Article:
Poor Willie Macleod has been killed in France. Dina was sent for on Friday just after she had gone to school. Isn’t it tragic! Poor Annie has been bad with asthma lately and Mrs. Macleod not at all well, so they are ill prepared for such a blow… Stornoway, 27th May. 1917

Extract from letter from Mrs Gibson to Jean Gibson, 23 May 1917

Mrs Gibson’s letter to Jean this week reports on the sad news of the death of a local lad killed in France, and an interesting reference to a Mr Keard at Dartmoor Prison. During World War One, Dartmoor was used to house Conscientious Objectors. The next in our series of letters from the W.J. Gibson collection held by Museum nan Eilean. Please get in touch if you have any comments: archives@cne-siar.gov.uk

Dear Sheann,

We got your letter at the right time this week and were glad to get all your news.  I can see Maud in her salmon pink coat, and am sure it looks nice.  It may be all right to have darney(?) jersey coats at the Residence but it is well to have a decent one in reserve.  Be sure you get a new one before you come home.  Get a pretty one and you can get it dyed later.  Had you got a decent hat.  But where are my gloves etc.?  I have no gloves at all and have lately been wearing Papa’s.  So do not delay.

Hope you got the cakes all right.  They should have reached you yesterday.

Poor Willie Macleod has been killed in France.  Dina was sent for on Friday just after she had gone to school.  Isn’t it tragic!  Poor Annie has been bad with asthma lately and Mrs. Macleod not at all well, so they are ill prepared for such a blow.  He was killed instantaneously.  Archie Craig is reported wounded and missing, and they are in grief and anxiety too.  Charlie Anderson has been mentioned in dispatches.

It will be nice if Maud’s teacher comes to Sy. and of course we would all go to hear her.  Tell Maud there are very numerous applications for Miss Harper’s place.  I don’t know when they are to make the appointment.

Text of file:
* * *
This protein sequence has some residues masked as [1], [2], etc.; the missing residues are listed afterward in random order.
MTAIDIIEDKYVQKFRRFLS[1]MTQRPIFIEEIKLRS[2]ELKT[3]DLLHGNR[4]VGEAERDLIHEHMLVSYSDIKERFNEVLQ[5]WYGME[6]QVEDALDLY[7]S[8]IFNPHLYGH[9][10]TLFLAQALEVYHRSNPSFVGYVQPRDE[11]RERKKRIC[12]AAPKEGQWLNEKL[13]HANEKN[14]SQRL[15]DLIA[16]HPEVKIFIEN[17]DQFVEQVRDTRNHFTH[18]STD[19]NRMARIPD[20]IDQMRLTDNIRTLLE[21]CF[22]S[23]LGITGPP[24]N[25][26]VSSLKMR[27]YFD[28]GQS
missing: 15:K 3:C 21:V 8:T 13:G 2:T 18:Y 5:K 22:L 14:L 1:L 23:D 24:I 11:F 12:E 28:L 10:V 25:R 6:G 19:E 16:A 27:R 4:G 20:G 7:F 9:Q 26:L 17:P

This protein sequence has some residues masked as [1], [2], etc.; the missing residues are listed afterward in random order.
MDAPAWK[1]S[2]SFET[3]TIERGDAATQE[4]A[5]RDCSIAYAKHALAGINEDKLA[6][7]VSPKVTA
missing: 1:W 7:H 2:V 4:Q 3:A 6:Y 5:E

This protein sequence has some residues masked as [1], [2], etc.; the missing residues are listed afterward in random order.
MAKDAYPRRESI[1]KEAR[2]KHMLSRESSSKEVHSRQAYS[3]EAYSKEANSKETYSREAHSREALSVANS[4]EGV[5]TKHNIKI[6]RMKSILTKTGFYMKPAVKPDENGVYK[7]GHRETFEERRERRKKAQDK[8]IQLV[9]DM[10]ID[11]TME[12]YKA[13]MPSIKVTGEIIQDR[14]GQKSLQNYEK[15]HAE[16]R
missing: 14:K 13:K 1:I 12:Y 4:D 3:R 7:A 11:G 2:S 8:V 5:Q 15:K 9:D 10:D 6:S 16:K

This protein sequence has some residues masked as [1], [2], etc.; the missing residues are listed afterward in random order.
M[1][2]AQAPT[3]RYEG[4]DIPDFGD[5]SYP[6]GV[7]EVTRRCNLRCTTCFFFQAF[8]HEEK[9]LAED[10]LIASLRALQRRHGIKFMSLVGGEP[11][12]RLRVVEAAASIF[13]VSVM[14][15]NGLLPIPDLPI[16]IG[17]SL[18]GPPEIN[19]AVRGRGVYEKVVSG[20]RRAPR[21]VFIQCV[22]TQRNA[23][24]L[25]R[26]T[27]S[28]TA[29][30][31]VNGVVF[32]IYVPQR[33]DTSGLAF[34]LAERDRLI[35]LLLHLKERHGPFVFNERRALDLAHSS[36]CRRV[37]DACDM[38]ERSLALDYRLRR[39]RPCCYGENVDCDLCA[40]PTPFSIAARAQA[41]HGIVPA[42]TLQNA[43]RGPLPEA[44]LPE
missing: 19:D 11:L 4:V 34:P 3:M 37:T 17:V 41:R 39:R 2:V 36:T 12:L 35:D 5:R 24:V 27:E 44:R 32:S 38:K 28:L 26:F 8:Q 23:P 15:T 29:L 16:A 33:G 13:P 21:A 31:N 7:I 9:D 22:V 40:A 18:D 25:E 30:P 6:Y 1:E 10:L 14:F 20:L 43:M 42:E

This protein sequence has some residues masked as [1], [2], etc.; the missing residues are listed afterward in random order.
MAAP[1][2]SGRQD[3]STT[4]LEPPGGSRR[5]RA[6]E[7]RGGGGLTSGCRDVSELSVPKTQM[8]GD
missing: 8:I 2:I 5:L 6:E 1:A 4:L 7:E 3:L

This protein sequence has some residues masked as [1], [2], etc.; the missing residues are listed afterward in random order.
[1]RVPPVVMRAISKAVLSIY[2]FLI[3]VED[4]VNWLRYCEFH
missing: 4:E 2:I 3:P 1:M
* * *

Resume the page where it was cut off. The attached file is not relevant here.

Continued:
The school concert on Friday night was very good but the sketches suffered from being done in broad day light.

Miss Smith was in one afternoon last week.  She said she had written to you.

Mr. & Mrs. Anderson are here.  They came last Thursday.  We haven’t seen the baby yet.

I was calling on Mrs. Firth Maciver one day and she gave me the enclosed prints.  Please return them in your next.   Papa says that in one you look very sure that he is manipulating the camera all wrong.

We have had thunder storms here and quite tropical rain yesterday and today.  It is still heavy and dull but close and warm.  Things should grow greatly after it.

Miss Miller and Mr. H. were here on Wednesday. I was not much taken with him, but Annie was bright in manner and looking very nice and very young.  Hope it will turn out well.

As I write I see the barrow going round for some one’s luggage.  Glad I’m not the one going.

I hear that Maud’s father and mother have left the parish church.  It seems Mr. W. A. Ross failed to send Mr. M. notice of some session meeting – hence the offence taken.  Perhaps it may yet be overlooked.  I haven’t seen Mrs. M for ages.

Mr. Clark Laxdale was in after church today for a smoke.  Mrs. C. has had a bad cold.  You know she is teaching in school till the holidays.

Miss Littlejohn was enquiring for you and Maud.  She is sorry not to have seen anything of you but she has been very little in Aberdeen.  She is still full of energy and cheerfulness.

Mr. C. J. Maciver has had a long letter from Mr. Keard(?).  He is now at Princetown Dartmoor, lodged in the prison engaged in reclaiming part of the moor.  Has not changed his point of view at all and is glad of all his very varied experiences.

Hope you got on well on Friday.

Love from us both to Sheann.

Your loving Ma

*Dartmoor Prison was one of those used as a First World War Home Office Work Camp after compulsory conscription was introduced in 1916, to house Conscientious Objectors (COs) who had been sentenced to imprisonment for refusing to obey military orders. Keard may be an Anglicised form of the Gaelic ‘ceard’ indicating that the person referred to in the letter was from a Scottish Gypsy Traveller family.

Ref: 1992.50.64i/L50

Transcribed by Vivienne Parish, Museum Visitor Assistant

This entry was posted in Uncategorized. Bookmark the permalink.

Comments are closed.